The truly discouraging thing may not be that a large proportion of Oregon college graduates have knee-buckling levels of debt, narrowing their life options, limiting their ability to fuel the economy, buy a house or even get married and have children.
The truly discouraging thing is that they may be the lucky ones.
The situation can be even worse for young people scared by sticker shock away from even imagining higher education, or for the growing number in the worst-of-both-worlds situation of taking on debt, but with their resources giving out before they actually get a degree.
Or for the people trying to build an economic future for Oregon with a clogged pipeline of young Oregonians educated for the 21st century.
These problems are, of course, national. But they’re particularly tough around here, because Oregon’s long tradition of not investing in its colleges is matched by its not investing in its college students.
“The absence of financial aid compared to other states is a huge problem,” says Portland State President Wim Wievel. “We need to make it possible for Oregonians to attend our public institutions.”
Oregon State President Ed Ray points out that Oregon, 47th in the country in higher education support, is also 43rd in the country in financial aid for its students.
By state Treasurer Ted Wheeler’s calculation, Oregon gives out one-seventh the financial aid per capita as South Carolina.
In the past decade, the state’s major achievement has been Oregon Opportunity Grants. Capped at $2,000 a year, the grants go to just one-fifth of the applicants who qualify – and if you get one for your freshman year, there’s no guarantee of any other year.
The understanding of the depth of our hole is widespread. In its capital drive, Oregon State has raised $182 million for a scholarship fund. Asked by Gov. John Kitzhaber how it would spend additional money, the Higher Education Coordinating Commission made financial aid its first priority, seeking another $66 million from the next legislature.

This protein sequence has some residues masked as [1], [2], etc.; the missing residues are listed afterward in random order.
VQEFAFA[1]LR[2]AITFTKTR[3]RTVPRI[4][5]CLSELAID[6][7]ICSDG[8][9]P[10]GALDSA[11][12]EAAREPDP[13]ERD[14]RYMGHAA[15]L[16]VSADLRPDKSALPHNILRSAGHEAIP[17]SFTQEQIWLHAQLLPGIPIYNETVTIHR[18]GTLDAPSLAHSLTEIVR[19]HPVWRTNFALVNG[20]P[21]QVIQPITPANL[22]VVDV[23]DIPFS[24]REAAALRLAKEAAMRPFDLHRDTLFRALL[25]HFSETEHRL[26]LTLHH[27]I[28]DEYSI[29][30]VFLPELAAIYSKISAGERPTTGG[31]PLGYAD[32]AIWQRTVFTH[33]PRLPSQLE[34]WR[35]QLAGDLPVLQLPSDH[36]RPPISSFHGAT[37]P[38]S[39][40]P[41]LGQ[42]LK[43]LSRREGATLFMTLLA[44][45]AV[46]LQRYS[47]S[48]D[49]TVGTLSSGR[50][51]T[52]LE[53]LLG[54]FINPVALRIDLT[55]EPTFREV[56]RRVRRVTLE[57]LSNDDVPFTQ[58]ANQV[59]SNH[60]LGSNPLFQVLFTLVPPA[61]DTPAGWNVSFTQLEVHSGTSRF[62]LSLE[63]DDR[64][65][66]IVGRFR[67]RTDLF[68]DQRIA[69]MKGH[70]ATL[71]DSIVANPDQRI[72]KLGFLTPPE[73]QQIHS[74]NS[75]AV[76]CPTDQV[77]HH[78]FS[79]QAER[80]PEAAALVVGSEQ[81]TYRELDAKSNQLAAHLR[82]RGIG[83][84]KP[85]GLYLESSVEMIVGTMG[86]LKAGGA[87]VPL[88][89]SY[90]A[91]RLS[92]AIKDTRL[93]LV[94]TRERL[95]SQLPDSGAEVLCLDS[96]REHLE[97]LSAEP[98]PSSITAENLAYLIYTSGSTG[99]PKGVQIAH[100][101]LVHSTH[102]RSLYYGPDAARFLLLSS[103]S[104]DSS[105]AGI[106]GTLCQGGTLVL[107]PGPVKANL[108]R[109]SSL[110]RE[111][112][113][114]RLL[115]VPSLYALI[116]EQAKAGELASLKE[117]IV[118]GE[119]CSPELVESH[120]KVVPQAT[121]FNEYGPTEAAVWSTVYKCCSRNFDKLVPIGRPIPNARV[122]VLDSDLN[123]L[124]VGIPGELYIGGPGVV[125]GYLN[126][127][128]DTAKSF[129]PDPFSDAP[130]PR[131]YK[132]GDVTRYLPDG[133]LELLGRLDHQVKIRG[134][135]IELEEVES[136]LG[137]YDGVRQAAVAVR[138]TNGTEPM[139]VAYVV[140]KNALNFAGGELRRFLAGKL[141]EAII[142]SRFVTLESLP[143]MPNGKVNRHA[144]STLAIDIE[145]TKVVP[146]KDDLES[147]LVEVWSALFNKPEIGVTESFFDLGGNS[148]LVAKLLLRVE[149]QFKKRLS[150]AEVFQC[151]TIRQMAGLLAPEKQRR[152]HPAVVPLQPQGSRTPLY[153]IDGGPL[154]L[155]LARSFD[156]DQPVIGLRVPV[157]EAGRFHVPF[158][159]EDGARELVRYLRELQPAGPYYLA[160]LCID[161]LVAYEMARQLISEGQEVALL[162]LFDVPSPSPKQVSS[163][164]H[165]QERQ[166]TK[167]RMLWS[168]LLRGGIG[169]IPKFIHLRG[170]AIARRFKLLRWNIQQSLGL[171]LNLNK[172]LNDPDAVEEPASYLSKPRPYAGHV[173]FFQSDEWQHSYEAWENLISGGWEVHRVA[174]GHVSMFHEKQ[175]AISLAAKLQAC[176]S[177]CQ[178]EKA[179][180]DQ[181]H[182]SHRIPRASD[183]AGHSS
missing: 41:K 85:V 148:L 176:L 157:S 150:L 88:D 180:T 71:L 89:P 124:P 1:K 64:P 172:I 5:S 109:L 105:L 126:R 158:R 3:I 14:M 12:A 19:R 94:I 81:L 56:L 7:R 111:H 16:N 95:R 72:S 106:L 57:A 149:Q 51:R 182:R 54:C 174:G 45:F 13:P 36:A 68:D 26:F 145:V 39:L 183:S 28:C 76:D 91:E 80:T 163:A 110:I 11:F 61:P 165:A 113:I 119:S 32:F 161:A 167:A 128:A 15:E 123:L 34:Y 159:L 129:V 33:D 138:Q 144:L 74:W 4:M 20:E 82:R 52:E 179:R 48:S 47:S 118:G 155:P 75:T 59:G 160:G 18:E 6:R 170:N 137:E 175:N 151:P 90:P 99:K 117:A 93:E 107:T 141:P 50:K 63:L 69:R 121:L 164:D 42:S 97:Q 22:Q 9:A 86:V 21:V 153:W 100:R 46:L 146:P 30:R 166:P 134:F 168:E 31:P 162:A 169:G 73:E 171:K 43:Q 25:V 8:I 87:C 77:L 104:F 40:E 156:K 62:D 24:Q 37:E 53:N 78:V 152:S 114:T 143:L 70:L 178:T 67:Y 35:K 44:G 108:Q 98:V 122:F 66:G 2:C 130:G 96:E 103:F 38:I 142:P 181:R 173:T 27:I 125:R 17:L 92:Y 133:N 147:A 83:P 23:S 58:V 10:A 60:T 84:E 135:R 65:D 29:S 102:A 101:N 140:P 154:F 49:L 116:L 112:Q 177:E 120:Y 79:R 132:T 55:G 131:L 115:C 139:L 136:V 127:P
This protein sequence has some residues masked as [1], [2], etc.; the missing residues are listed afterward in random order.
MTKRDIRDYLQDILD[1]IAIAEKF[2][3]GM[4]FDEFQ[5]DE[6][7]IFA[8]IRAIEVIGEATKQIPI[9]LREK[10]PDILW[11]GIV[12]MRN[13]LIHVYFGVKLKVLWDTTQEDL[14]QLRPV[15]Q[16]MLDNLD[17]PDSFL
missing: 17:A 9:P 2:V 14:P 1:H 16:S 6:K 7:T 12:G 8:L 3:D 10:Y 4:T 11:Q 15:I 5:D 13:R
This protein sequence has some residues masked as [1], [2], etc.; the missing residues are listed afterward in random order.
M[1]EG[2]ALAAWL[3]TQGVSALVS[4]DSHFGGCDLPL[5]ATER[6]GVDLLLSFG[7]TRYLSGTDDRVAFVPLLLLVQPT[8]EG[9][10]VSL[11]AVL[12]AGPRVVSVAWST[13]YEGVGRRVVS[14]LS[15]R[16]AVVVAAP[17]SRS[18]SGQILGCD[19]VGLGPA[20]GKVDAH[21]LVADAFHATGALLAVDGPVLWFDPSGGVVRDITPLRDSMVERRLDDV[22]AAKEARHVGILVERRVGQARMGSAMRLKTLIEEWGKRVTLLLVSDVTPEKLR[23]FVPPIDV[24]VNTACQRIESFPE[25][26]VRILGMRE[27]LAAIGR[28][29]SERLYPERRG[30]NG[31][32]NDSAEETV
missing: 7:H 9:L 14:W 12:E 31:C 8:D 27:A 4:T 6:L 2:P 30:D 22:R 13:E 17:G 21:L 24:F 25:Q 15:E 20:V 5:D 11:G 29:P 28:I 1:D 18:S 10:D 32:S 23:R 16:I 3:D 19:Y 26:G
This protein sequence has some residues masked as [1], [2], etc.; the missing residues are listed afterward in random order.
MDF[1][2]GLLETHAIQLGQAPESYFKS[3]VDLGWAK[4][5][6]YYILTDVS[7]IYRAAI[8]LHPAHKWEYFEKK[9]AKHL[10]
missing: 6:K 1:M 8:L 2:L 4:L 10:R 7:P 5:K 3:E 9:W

But after decades of dropping back, Oregon needs more than a couple of good legislative sessions.
That’s why Wheeler is on the ballot this fall with Measure 86, which would let Oregon sell bonds to create an endowment to expand access to higher education. If it passes, the Legislature would need to decide just how to get it started.
“We’re trying to disrupt decades of bad choices on higher education,” say Wheeler. “We should prioritize it in funding, but the fact is we don’t. It will always be short-changed in a resource-constrained state.”
Of course, the evidence for that only goes back about half a century.
Setting up an endowment for higher education, as a number of other states have done, would invoke what Wheeler calls the most powerful force in the world: compound earnings. By his calculation, if Oregon had set up a $100 million fund 30 years ago, it would now have a fund of $471 million, after paying out $173 million in debt service and spinning off $351 million in financial aid – not a revolutionary amount over 30 years, but an advance.
Right now, Wheeler points out, is a particularly good time to do sell bonds for the endowment, with interest rates low and the economy advancing. Neither of these situations will go on forever; rates will go up, and when the economy slows again, higher education will take the first hits.
Again, there’s about half a century’s evidence for that.
Setting up the endowment would also provide a way to attract private philanthropic contributions, and bolster access to vocational and technical education, which has shriveled into an Oregon afterthought. That’s part of the reason Measure 86 has drawn support from groups like the Oregon Business Alliance and the Portland Business Alliance, which declared, “It is imperative that we address the increasing cost of higher education and alleviate the cost burden facing many students who, without financial aid, are not able to pursue post-secondary education.”
That number is swelling. Reports Ray, a kid from a family with an income under $30,000 has one chance in 17 of finishing college, and “It’s not getting better. It’s getting worse.”
Around here it’s not getting to where we need.
“We know we’re doing a terrible job as a state,” says Wheeler, “providing access to middle- and low-income students. It will come back to haunt us all.”
Or – in a place that says 40 percent of Oregonians should have a four-year degree, and another 40 percent at least a two-year degree – we could try to mean what we say.
NOTE: This column appeared in the Sunday Oregonian, 10/5/14.